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Molecular and cellular biology

Sld5 Ensures Centrosomal Resistance to Congression Forces by Preserving Centriolar Satellites.


PMID 29061732

Abstract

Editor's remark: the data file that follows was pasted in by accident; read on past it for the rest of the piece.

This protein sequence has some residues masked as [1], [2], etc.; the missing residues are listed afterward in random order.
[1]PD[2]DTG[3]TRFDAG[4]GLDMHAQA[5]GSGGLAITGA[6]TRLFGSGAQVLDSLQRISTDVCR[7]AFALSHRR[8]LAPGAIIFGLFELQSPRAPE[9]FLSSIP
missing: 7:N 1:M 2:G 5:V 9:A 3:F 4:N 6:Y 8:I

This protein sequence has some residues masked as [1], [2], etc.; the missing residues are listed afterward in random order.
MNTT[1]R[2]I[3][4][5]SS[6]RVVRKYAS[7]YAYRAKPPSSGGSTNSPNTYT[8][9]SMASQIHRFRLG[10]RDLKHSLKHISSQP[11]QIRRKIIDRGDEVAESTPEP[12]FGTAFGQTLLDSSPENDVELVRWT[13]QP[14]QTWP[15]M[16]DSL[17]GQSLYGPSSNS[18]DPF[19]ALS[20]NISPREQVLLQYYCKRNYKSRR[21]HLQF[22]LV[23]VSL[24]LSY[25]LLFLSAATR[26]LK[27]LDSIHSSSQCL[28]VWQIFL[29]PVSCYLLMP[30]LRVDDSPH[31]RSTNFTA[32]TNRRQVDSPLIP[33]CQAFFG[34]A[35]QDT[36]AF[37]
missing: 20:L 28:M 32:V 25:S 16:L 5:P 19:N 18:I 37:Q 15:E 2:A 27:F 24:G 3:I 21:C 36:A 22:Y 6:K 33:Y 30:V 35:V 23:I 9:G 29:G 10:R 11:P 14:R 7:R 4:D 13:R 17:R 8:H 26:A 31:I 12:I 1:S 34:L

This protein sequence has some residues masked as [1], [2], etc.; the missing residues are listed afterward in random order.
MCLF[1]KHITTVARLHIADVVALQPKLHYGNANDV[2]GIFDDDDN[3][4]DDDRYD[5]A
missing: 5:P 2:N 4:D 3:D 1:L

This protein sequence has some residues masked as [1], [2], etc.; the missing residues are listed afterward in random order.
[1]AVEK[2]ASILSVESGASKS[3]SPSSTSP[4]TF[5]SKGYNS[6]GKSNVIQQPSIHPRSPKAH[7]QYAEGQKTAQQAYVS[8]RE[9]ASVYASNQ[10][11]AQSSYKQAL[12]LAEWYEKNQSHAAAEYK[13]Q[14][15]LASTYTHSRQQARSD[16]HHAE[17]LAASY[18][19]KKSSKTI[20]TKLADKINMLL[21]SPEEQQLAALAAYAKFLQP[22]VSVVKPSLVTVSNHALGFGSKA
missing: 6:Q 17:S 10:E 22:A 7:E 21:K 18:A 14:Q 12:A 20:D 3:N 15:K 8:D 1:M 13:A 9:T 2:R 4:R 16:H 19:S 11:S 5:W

The migration of chromosomes during mitosis is mediated primarily by kinesins that bind to the chromosomes and move along the microtubules, exerting pulling and pushing forces on the centrosomes. We report that a DNA replication protein, Sld5, localizes to the centrosomes, resisting the microtubular pulling forces experienced during chromosome congression. In the absence of Sld5, centriolar satellites, which normally cluster around the centrosomes, are dissipated throughout the cytoplasm, resulting in the loss of their known function of recruiting the centrosomal protein, pericentrin. We observed that Sld5-deficient centrosomes lacking pericentrin were unable to endure the CENP-E- and Kid-mediated microtubular forces that converge on the centrosomes during chromosome congression, resulting in monocentriolar and acentriolar spindle poles. The minus-end-directed kinesin-14 motor protein, HSET, sustains the traction forces that mediate centrosomal fragmentation in Sld5-depleted cells. Thus, we report that a DNA replication protein has an as yet unknown function of ensuring spindle pole resistance to traction forces exerted during chromosome congression.